So I finally sat down to read Kafka’s most famous work, the short novel Metamorphosis, and it’s everything I had ever meant to express by invoking the man's name: absurd, dark, grotesque, and humorous only in the blackest possible sense of the word.

    I was, of course, already familiar with the very famous first line of the book, translated in my edition as, "One morning, when Gregor Samsa woke from troubled dreams, he found himself transformed in his bed into a horrible vermin." I think I had imagined, before reading, that the book would jump from that absurd beginning immediately in some other direction, but it doesn’t. It’s a good 10% of the way into the book (I read it on the Kindle; no page numbers) before Brundle-fly - sorry, Gregor-roach - even manages to flip over and get out of his bed, and it sets the tone for the rest of the book: unflinching, matter-of-fact in its depiction of surreal things, and compulsively readable at the same time that it’s psychologically uncomfortable and viscerally repelling.

    I won’t spoil the ending for anyone reading this who is as big a poseur as I was, but I will say this: if Dan Savage woke from troubled dreams one morning to find himself transformed in his bed into Franz Kafka, he’d have started a viral video campaign called "It Gets Worse."
  • Rating: 4 out of 5 stars
    4/5
    Project Gutenberg ebook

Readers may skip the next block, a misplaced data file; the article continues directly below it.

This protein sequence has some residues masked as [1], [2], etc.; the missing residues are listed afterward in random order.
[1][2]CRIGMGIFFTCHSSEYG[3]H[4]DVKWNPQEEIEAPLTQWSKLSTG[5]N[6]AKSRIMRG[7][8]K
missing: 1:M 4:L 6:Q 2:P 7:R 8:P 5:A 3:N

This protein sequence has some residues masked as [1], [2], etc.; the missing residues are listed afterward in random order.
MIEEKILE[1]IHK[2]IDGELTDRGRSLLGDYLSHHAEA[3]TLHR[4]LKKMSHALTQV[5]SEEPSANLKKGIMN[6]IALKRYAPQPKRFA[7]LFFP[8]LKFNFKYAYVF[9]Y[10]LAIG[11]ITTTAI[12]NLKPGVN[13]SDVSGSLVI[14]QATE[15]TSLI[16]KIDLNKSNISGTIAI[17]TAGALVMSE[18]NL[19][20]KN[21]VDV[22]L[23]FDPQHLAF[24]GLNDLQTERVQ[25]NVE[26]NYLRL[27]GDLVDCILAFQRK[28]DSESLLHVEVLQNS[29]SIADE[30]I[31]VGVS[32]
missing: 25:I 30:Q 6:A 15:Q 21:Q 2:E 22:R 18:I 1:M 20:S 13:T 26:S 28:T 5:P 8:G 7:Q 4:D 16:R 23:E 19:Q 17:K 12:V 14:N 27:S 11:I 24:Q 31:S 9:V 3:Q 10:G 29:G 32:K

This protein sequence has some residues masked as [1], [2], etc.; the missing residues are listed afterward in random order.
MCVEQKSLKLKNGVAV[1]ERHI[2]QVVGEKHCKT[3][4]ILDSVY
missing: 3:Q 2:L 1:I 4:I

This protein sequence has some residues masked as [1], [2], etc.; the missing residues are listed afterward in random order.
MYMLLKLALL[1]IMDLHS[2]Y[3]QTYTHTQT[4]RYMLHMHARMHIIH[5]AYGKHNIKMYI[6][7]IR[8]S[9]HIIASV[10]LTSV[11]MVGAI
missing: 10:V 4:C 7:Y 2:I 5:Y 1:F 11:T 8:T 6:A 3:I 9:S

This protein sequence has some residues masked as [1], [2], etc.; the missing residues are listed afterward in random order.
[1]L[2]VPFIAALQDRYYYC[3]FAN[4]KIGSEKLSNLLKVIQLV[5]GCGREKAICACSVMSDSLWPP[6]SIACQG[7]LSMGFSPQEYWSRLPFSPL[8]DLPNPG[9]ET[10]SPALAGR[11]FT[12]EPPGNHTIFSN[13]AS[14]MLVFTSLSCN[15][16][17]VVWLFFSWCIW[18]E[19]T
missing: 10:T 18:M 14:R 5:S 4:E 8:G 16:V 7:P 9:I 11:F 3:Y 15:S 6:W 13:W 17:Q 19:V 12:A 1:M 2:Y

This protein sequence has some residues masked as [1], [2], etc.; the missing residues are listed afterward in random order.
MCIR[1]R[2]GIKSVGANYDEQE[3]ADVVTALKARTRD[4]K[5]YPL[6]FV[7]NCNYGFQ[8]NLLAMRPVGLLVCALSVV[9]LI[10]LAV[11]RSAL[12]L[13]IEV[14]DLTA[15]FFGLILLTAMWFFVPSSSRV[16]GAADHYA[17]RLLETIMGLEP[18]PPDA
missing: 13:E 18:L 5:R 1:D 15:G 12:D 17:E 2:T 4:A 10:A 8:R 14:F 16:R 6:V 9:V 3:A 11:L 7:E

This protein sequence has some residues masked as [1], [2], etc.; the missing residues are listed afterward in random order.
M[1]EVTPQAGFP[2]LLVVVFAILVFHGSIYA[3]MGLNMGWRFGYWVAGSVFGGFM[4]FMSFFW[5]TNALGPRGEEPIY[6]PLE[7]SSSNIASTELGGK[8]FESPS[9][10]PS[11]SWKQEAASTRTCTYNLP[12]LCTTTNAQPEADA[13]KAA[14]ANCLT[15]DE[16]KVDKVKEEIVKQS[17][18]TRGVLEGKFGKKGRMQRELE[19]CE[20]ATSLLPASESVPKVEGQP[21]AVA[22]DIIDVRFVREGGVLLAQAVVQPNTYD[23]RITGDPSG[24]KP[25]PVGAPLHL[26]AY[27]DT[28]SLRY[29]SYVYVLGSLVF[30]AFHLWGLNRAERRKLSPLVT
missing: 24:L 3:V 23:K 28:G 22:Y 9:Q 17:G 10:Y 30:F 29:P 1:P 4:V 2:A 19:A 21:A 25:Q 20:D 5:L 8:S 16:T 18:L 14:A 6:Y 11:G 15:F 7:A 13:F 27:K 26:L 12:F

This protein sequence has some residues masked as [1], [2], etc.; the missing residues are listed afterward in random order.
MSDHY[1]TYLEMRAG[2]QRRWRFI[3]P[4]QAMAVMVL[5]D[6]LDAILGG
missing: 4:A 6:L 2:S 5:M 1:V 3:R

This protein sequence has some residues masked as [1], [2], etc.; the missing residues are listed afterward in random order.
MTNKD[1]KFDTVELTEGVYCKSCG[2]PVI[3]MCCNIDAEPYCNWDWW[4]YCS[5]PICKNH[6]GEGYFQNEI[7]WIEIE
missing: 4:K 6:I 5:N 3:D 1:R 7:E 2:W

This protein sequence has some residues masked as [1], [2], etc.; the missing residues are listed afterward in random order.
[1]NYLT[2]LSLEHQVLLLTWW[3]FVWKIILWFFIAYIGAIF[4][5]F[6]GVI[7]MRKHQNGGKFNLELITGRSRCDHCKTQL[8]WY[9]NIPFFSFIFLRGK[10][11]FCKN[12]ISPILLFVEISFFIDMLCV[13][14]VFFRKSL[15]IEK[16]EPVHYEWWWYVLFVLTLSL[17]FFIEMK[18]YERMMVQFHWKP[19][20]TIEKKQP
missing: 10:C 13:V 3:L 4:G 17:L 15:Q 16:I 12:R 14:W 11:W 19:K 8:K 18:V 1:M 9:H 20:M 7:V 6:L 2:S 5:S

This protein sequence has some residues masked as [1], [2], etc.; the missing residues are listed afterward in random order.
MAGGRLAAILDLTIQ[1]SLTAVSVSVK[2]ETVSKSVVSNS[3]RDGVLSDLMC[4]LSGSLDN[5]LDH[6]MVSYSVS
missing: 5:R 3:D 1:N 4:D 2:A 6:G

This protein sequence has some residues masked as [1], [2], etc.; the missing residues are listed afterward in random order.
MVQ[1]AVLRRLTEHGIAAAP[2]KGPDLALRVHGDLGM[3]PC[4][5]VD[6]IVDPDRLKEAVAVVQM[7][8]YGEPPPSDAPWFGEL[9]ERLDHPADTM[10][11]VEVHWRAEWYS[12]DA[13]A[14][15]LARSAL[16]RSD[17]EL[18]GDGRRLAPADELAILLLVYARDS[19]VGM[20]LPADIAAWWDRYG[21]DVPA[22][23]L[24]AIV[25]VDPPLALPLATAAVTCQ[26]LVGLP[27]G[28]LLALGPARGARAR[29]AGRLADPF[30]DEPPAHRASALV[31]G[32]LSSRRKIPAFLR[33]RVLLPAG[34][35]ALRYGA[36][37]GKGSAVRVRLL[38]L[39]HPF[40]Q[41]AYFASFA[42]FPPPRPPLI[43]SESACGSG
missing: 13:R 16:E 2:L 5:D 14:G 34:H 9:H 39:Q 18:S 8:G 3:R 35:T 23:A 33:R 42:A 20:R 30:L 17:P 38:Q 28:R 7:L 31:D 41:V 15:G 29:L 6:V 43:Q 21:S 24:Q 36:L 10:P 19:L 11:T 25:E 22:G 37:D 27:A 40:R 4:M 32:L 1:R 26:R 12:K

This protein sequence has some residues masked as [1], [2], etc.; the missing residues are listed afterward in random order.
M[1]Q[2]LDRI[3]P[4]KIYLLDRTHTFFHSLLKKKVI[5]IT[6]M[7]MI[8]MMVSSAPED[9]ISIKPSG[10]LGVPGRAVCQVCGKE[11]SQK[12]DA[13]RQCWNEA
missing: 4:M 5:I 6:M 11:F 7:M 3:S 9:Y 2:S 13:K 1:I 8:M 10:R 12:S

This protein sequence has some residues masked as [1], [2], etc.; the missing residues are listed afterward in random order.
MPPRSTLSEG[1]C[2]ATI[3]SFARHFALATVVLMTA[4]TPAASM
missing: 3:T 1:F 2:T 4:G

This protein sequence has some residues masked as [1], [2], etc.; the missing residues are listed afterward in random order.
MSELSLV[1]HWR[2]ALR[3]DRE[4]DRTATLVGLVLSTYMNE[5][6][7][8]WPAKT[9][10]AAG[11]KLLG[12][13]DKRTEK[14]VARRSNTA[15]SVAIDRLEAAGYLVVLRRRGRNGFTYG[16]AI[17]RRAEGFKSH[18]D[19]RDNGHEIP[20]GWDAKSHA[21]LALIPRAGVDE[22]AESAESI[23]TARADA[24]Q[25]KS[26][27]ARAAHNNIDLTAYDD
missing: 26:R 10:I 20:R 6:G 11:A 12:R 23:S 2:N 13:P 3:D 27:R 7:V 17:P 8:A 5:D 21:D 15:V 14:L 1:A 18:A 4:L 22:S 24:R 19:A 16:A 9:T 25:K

• Rating: 4 out of 5 stars
    4/5
    I've had nightmares because of work, but I''ve never had Gregor's out of body exxperience where he wakes up one morning and finds that he's become a giant beetle. Kafka's surreal novel - perhaps the first to employ magical realism - .is a tour du force. Gregor, who has been supporting his family (why is left unclear), now must remain locked in his room because his appearance is too unsettling to everyone. Faced with the necessity of survival, his parents and sister now find employment and gradually become more self-suffcient. As this happens, Gregor finds his life draining away. When he finally dies, his family becomes fully actualized.
  • Rating: 5 out of 5 stars
    5/5
    Metamorphosis is a novella written by Franz Kafka. It's a tragic parable about a man who wakes up as an insect and the subsequent exclusion from society and eventually, his family.
    This is so wonderfully written and paced and the message, so strong in its dark tones, is very balanced with the narrative, making it a pleasure to read.
    In trying to find a similar work, I can think only of Orwell's "Animal Farm", with its strong message also perfectly intertwined with it's narrative. The difference is I find Kafka's writing style more alluring, more poignant.

    I opened it, planning to read only a bit of the beginning and ended up reading all of it without getting up from the chair.
    I suspect I'll be reading this many more times.
  • Rating: 5 out of 5 stars
    5/5
    One of the most famous opening lines in literature: "As Gregor Samsa awoke one morning from uneasy dreams he found himself transformed in his bed into a gigantic insect." Well, this will certainly be a day unlike all others.A classic work of expressionism. A metaphor for what happens to an individual when he lives a life he loathes, for extreme alienation and rebellion. What the reader brings to the text will inform his or her interpretation, and that makes the work all the more extraordinary.